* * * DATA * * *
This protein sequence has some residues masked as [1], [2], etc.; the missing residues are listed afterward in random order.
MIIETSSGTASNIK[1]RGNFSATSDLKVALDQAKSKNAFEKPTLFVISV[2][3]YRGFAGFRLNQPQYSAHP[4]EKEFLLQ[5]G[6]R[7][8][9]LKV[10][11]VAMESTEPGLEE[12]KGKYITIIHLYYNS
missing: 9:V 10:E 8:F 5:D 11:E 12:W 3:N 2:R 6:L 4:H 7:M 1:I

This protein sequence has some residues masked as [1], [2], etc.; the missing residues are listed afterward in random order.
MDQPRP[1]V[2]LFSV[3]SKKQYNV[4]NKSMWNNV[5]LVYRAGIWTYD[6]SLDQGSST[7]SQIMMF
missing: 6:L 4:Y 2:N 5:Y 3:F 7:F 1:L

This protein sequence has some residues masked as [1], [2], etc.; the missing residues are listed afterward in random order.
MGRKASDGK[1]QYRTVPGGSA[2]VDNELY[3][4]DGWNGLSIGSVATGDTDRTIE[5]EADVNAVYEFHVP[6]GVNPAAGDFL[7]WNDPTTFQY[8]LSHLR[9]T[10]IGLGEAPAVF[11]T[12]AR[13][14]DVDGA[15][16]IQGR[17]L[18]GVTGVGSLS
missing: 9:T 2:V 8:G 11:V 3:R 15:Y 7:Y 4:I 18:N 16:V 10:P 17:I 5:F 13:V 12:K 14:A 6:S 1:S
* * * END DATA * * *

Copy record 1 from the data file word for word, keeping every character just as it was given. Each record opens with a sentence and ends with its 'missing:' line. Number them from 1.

This protein sequence has some residues masked as [1], [2], etc.; the missing residues are listed afterward in random order.
MIIETSSGTASNIK[1]RGNFSATSDLKVALDQAKSKNAFEKPTLFVISV[2][3]YRGFAGFRLNQPQYSAHP[4]EKEFLLQ[5]G[6]R[7][8][9]LKV[10][11]VAMESTEPGLEE[12]KGKYITIIHLYYNS
missing: 9:V 10:E 8:F 5:D 11:E 12:W 3:N 2:R 6:L 4:H 7:M 1:I